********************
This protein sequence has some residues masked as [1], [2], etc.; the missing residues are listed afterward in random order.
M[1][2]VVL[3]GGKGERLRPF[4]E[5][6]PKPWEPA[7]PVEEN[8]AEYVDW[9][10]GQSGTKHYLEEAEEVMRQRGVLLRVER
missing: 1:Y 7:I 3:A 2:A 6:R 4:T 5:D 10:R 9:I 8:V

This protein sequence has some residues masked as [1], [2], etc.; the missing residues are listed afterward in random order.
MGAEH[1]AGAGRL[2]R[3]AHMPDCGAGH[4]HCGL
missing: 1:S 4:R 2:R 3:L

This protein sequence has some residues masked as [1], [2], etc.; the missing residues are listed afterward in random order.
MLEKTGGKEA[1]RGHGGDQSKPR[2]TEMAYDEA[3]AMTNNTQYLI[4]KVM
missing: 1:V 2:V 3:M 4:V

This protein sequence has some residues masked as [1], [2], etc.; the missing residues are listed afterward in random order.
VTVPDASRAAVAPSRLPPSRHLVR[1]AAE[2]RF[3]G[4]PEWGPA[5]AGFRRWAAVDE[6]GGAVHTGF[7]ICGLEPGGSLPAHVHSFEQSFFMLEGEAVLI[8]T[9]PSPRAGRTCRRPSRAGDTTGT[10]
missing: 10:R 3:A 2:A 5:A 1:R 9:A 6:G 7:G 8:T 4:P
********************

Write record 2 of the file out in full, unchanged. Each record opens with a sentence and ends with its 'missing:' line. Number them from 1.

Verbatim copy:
This protein sequence has some residues masked as [1], [2], etc.; the missing residues are listed afterward in random order.
MGAEH[1]AGAGRL[2]R[3]AHMPDCGAGH[4]HCGL
missing: 1:S 4:R 2:R 3:L